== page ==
Why SEBI’s move on multi-cap funds is disruptive

By Kaustubh Belapurkar |  11-09-20 | 
 
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About the Author
Kaustubh Belapurkar, Director of Manager Research, Morningstar Investment Adviser India.

In 2017, the Securities and Exchange Board of India introduced categorisation and rationalisation of mutual funds schemes so that investors could make an accurate comparison of schemes.

  • Large-cap fund: At least 80% of its portfolio in large-cap stocks
  • Mid-cap fund: At least 65% of its portfolio in mid-cap stocks
  • Small-cap fund: At least 65% of its portfolio in small-cap stocks

Multi-cap funds stood out as they gave the fund manager complete agility in which market cap to zero down on. He could make his selection based on which stock he saw potential in and where valuations were not stretched. The only restriction was that 65% of the portfolio must be in equity.  Although Many such funds have traditionally been run with a large-cap bias in the range of 60-75%, some going as high as 85-90% depending on their views on relative valuations between the three segments.

The latest SEBI regulation undoubtedly has many ramifications.

It constrains the ability of mutual funds in a category that boasted of its go-anywhere flexibility.

Fund managers will have to keep a minimum 25% in small-cap stocks, 25% in mid-cap stocks and 25% in large-cap stocks. So the truly flexible portion of the portfolio is now restricted to just 25%.

The pressure on small caps.

What constitutes a small-cap company according to the definition by SEBI? The top 100 companies in terms of market capitalisation would be considered as large caps, the 101st to 250th companies would be considered as mid-caps and 251st onwards would be considered small caps.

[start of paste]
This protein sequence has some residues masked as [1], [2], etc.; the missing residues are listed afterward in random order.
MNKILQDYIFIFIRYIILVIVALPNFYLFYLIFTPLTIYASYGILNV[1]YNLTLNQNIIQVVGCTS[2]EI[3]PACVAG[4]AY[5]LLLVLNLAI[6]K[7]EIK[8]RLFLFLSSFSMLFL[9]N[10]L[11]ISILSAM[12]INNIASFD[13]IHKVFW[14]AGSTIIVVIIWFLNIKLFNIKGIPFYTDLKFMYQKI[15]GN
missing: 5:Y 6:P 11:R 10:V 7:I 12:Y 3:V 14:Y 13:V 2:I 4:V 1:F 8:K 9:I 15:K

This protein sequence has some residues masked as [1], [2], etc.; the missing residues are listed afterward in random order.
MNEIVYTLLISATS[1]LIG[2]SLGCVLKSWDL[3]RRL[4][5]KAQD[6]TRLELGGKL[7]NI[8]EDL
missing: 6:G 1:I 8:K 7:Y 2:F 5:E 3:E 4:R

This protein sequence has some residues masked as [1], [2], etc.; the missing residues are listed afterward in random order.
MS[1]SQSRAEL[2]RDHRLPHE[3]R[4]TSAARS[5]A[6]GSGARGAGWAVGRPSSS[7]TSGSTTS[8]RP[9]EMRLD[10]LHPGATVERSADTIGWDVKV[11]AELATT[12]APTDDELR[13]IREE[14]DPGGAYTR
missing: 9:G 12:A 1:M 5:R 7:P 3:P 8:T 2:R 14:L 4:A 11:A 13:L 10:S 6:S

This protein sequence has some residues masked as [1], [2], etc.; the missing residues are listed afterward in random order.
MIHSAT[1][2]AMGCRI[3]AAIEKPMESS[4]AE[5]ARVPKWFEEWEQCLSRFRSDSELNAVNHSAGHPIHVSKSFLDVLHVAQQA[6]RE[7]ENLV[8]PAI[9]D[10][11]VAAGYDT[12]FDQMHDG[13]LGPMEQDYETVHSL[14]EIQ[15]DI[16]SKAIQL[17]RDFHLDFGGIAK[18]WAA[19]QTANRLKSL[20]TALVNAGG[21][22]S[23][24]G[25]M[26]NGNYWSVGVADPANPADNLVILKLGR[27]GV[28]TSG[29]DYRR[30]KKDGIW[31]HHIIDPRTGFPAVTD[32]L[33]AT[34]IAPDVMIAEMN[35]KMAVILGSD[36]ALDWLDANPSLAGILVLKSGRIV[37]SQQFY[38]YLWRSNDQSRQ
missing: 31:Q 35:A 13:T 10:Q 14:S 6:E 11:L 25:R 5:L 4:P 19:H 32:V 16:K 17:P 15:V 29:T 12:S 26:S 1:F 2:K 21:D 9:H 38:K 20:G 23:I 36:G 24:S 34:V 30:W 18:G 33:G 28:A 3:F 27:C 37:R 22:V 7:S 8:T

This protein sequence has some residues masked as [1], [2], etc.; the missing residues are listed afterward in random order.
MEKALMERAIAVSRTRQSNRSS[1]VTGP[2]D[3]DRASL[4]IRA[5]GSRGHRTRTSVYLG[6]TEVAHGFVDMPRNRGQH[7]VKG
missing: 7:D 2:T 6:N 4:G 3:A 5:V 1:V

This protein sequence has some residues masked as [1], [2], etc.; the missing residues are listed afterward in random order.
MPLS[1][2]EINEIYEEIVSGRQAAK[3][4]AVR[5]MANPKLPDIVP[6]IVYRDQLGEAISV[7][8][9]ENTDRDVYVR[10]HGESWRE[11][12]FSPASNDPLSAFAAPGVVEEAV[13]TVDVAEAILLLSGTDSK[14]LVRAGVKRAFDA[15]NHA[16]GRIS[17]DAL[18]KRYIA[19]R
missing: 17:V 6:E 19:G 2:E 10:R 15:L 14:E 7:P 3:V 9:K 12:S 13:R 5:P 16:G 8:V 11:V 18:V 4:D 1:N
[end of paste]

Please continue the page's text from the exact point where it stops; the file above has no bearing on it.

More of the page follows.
Would these companies be able to absorb the buying that is going to happen now as fund managers adjust their portfolios? Execution will be crucial to manage the impact costs.

I crunched some data and here is what it reveals, with some degree of approximation.

The AUM of multi-cap funds is Rs 1.46 lakh cr.  Majority of the Multi-cap funds have run with a Large Cap bias. The new requirements will require them to reallocate significant portions from large-cap stocks to smaller fare.

The new allocation requirements will need AMCs to reallocate Rs 40,700 cr from large-cap stocks to mid caps (Rs 13,000 cr) and small caps (Rs 27,700 cr). This will put tremendous buying pressure on small-cap counters.

The pressure on investors.

Investors will need to reassess their multi-cap fund exposures depending on their desired allocations across the capitalization curves. For instance, if an investor already has a significant exposure to mid- and small-cap funds, having a multi-cap fund may not be a good fit anymore.

Also, multi-cap funds that have an international allocation will not be able to increase it to more than 25% of the portfolio.

Let me end with one positive outcome.

It is worth noting that many multi-cap funds that had a significant overlap with their large-cap counterparts will find themselves in a different position going ahead. Thanks to the new regulations, the large-cap exposure will be 50% at the most.

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JASKARAN SINGH
Sep 15 2020 07:19 PM
 Isn’t the time period given to realign portfolios too short? Would it not make markets more volatile than they are already? Have the Fund Houses no dialogue with SEBI in the matter?
Wouldn’t the Fund Houses be attempted to reclassify the Funds or even fold them into existing Large Cap funds? If they do, what will SEBI do?
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